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National Scheme news 

Vaccine rollout support from retired practitioners: pandemic sub-register extended

Ahpra and National Boards have extended the support available from retired nurses, doctors and other registered health practitioners on the pandemic response sub-register for a further 12 months from early April. This was done in response to a request by the Australian Government.

The decision for Aboriginal and Torres Strait Islander health practitioners, medical practitioners, midwives, nurses and pharmacists to remain on the sub-register was made to provide additional support for the COVID-19 vaccination rollout.

The sub-register will be extended for eligible practitioners until 5 April 2022. Practitioners on the extended sub-register will be limited to helping with the vaccination rollout.

For further details, read the news item.

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Ahpra to establish new committee looking at accreditation reform

Ahpra will establish a new, independently chaired committee to consider key accreditation issues, in response to a new policy direction from the Health Council.

The new committee will have broad stakeholder membership to give independent and expert advice on accreditation reform issues to Ahpra’s Agency Management Committee. The new committee will replace Ahpra’s Accreditation Advisory Committee set up in 2020.

The Independent Review of Accreditation Systems (ASR) Final Report, Australia’s health workforce: strengthening the education foundation, recommended that Health Ministers issue the policy direction.

Ahpra and the National Boards welcomed the policy direction, which requires Ahpra, the National Boards and accreditation authorities to consider the new committee’s advice when exercising their functions under the National Law.

Under the policy direction, Ahpra, National Boards and accreditation authorities must document the outcome of their consideration of the new committee’s advice in meeting minutes, communiqués or other relevant formats.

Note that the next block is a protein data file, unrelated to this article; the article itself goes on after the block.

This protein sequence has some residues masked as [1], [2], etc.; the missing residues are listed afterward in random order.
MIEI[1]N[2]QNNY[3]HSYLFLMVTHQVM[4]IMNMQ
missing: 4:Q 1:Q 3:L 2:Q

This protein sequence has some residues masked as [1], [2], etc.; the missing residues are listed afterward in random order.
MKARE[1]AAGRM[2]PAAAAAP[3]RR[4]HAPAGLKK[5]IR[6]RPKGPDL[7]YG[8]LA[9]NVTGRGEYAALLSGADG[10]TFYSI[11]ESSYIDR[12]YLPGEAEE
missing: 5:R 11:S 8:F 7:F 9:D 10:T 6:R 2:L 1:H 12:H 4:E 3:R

Ahpra and National Boards will continue to work collaboratively with accreditation authorities through the Accreditation Liaison Group and the Health Professions Accreditation Collaborative Forum.

The policy direction can be viewed on the Ahpra website.

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Improvements made to notifier confidentiality safeguards

All improvements recommended in the National Health Practitioner Ombudsman’s (NHPO) Review of confidentiality safeguards for people making notifications about health practitioners have now been implemented or are underway.

The review found that Ahpra’s management of confidential and anonymous notifications offered reasonable safeguards for notifiers and was consistent with the practices of other regulators globally.

The NHPO recommendations to strengthen Ahpra’s policies, guidance, communications and systems to further mitigate risk of harm to notifiers have now been implemented. These include:

  • updating relevant policies to reflect that possible confidentiality safeguards for the notifier will be considered when assessing each new notification
  • publishing an updated privacy policy and collection statement to clarify how personal information will be used and disclosed, and
  • providing new guidance to staff about how to safeguard confidentiality, including in relation to redacting a notifier’s information and sharing a notifier’s information with the relevant practitioner.

As part of this work, we also recognised the importance of procedural fairness for practitioners. Following consultation with professional associations and professional indemnity providers, we have published a new guide for staff to help them manage complaints which may have insufficient detail to allow practitioners to respond meaningfully.

We have also published a vexatious notifications framework and introduced new training for staff in how to identify and manage vexatious complaints.

For more information, read the news item.

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Check out our latest podcasts

Ahpra hosts conversations and interviews with people in our community. We discuss current issues, address myths and common questions, and think about what we can do to best protect the public and support the safe provision of healthcare in Australia.

The Taking care podcast series offers professional and consumer perspectives on current issues and answers some frequently asked questions about public safety in healthcare. Ahpra releases a new Taking care episode fortnightly.

Download and listen to the latest Taking care episode today. You can also listen and subscribe on Spotify, Apple Podcasts and by searching ‘Taking care’ in your podcast player.

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Keep in touch with the Board

  • Visit our website for news about the profession and for registration standards, codes, guidelines, policies and fact sheets.
  • Lodge an online enquiry form.
  • For registration enquiries call 1300 419 495 (from within Australia).
  • Address mail correspondence to: Dr Wayne Minter, Chair, Chiropractic Board of Australia, GPO Box 9958, Melbourne VIC 3001.

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Page reviewed 20/07/2021